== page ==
Boston College Expert: Suspension of Brian Williams
Sienkiewicz is an assistant professor of communication and international studies. He teaches courses in global media cultures and media theory. His research focuses on Middle Eastern media and American foreign policy, as well as portrayals of race and religion on the American screen. In 2013, he was in Afghanistan and wrote an article for The Atlantic on a radio station struggling to survive as NATO troops leave the country. He has written articles for The International Journal of Cultural Studies, Popular Communication, The Journal of Film and Video, The Velvet Light Trap and The Middle East Journal of Culture and Communication. He is the co-editor of the book, Saturday Night Live and American Culture (Indiana University Press, 2013). Sienkiewicz is also an Emmy-nominated documentary filmmaker and screenwriter.
“This reaction on NBC's part suggests to me something more than a single incident or transgression. It's impossible to say definitively, but the severity of the suspension points to the discovery of a pattern of missteps on Williams' part. Given the questions surrounding his Katrina coverage, I suspect that NBC's internal investigation found some things that they felt they needed to get out in front of. It's possible these never come fully to light, but I have to believe that there's more than the one misleading moment that was reported last week.
I would not go so far to say as this ends his career, although it certainly puts things in peril. Williams has very successfully developed himself into an archetypical paternal figure for millions of viewers. To learn he has lied is psychologically similar to seeing the flaws of one's parents from too close a vantage point. His mistakes become betrayals. However, Americans notoriously love to forgive public figures (see Bill Clinton's current stature) and Williams has accrued an awful lot of good will over the years. He's a talented storyteller--perhaps too talented it seems-- and he has a unique ability to balance gravity and levity. There's very likely somewhere in the media for him, provided he apologizes and his misleading statements appear to have been confined to personal experiences.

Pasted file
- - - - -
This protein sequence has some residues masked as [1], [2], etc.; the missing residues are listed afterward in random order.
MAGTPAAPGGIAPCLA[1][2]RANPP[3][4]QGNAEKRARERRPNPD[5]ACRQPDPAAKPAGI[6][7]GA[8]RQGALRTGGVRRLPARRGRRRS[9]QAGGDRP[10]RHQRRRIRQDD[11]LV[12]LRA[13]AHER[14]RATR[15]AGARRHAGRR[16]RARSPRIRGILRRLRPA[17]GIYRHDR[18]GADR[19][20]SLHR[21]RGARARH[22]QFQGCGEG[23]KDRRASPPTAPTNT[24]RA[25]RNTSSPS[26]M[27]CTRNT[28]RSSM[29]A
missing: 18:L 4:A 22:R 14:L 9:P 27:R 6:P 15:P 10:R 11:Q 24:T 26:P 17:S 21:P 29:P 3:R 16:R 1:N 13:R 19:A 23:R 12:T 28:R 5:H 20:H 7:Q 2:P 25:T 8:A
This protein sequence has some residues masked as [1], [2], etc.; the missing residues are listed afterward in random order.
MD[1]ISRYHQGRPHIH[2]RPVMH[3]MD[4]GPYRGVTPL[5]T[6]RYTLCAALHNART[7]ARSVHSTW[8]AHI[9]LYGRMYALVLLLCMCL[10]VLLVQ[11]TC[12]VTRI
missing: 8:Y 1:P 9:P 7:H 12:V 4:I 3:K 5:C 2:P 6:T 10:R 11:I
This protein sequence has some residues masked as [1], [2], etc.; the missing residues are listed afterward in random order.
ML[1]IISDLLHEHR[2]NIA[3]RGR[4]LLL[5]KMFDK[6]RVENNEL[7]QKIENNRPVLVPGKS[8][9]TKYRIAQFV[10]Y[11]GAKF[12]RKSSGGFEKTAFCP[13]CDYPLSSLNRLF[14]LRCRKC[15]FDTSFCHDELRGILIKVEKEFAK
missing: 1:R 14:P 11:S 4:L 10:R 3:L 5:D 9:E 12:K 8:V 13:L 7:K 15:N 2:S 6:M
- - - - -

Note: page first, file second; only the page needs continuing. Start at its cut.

At the moment it's hard to see him hosting the 'Nightly News' again, if only because of the intense scrutiny that would be put to every word he uttered upon return. Given the relative ease of crowd-sourced, public fact-checking today, Williams would have to be diligent bordering on paranoid just to get by. This may change with time, but he's certainly going to be in a bad position.
All that said, we don't have the full picture. As details emerge, hopefully we'll learn whether or not there has truly been a pattern of fabrication. If there has, this punishment will appear reasonable or even light. If not, we'll be forced to question if we've gotten the real, full story.”
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